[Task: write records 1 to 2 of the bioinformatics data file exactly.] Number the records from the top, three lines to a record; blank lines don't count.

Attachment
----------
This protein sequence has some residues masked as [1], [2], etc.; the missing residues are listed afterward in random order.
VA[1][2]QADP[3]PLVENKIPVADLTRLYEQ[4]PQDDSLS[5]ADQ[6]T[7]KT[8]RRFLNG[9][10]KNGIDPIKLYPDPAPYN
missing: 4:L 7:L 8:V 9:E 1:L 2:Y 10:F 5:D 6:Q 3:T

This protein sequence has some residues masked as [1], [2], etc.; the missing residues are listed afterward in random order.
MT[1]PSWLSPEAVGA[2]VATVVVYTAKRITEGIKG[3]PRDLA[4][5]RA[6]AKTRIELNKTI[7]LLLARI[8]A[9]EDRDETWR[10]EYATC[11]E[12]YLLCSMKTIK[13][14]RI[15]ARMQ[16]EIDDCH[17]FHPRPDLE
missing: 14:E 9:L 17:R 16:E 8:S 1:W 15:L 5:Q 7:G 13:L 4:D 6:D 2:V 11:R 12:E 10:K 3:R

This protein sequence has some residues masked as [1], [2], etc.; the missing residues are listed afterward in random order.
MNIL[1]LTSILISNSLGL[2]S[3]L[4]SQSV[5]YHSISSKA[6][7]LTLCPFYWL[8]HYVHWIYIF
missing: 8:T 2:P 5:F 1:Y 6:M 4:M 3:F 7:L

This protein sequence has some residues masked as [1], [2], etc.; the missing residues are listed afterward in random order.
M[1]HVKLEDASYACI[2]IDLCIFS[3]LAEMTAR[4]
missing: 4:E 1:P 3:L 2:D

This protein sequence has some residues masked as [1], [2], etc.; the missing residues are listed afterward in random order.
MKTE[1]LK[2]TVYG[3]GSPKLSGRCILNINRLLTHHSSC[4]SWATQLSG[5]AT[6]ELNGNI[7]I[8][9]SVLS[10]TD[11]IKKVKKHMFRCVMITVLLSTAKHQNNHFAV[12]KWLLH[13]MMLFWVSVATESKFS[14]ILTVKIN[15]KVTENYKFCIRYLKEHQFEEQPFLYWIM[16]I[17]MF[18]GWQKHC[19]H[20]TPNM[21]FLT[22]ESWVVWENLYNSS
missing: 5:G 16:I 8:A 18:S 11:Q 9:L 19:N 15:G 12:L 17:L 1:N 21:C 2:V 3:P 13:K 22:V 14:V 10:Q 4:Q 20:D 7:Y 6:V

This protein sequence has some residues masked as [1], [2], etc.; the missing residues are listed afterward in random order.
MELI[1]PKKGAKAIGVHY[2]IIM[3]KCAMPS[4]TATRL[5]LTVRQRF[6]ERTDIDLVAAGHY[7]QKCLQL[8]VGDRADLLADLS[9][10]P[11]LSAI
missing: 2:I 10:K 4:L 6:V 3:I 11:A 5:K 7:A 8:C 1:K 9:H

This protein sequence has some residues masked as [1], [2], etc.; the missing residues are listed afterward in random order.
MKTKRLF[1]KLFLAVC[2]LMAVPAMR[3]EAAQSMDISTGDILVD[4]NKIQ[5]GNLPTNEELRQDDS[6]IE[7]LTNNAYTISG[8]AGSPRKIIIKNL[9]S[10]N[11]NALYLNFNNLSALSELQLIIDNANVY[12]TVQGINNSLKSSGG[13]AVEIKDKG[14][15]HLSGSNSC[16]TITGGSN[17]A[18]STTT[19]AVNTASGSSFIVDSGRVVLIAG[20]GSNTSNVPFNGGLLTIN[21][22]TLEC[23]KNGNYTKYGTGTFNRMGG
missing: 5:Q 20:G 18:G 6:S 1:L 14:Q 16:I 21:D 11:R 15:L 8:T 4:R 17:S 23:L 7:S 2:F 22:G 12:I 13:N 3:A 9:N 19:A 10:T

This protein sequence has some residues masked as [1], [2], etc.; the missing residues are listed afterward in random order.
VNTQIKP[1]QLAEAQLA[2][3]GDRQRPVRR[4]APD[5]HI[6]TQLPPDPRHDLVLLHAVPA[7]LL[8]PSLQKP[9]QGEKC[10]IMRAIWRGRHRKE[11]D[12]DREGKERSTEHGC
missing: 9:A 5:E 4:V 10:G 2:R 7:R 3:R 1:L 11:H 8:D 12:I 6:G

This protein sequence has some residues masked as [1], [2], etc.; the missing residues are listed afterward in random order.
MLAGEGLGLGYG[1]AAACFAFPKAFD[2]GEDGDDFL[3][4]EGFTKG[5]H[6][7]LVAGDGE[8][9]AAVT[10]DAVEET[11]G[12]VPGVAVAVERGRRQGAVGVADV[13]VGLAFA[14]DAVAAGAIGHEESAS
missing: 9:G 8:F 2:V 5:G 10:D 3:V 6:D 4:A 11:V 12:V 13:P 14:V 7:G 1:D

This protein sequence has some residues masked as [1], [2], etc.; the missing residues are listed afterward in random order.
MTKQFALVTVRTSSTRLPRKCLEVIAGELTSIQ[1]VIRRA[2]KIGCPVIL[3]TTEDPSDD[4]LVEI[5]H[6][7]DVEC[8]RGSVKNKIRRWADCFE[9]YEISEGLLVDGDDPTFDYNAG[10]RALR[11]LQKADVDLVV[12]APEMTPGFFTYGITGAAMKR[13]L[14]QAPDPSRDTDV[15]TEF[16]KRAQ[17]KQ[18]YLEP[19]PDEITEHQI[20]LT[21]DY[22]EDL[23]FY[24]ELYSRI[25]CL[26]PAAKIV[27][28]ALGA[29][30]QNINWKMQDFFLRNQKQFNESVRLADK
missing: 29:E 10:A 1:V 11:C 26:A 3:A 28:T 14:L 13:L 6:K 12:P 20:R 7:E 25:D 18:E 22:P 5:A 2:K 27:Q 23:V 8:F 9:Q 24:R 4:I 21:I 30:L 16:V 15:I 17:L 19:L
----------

This protein sequence has some residues masked as [1], [2], etc.; the missing residues are listed afterward in random order.
VA[1][2]QADP[3]PLVENKIPVADLTRLYEQ[4]PQDDSLS[5]ADQ[6]T[7]KT[8]RRFLNG[9][10]KNGIDPIKLYPDPAPYN
missing: 4:L 7:L 8:V 9:E 1:L 2:Y 10:F 5:D 6:Q 3:T

This protein sequence has some residues masked as [1], [2], etc.; the missing residues are listed afterward in random order.
MT[1]PSWLSPEAVGA[2]VATVVVYTAKRITEGIKG[3]PRDLA[4][5]RA[6]AKTRIELNKTI[7]LLLARI[8]A[9]EDRDETWR[10]EYATC[11]E[12]YLLCSMKTIK[13][14]RI[15]ARMQ[16]EIDDCH[17]FHPRPDLE
missing: 14:E 9:L 17:R 16:E 8:S 1:W 15:L 5:Q 7:G 13:L 4:D 6:D 2:V 11:R 12:E 10:K 3:R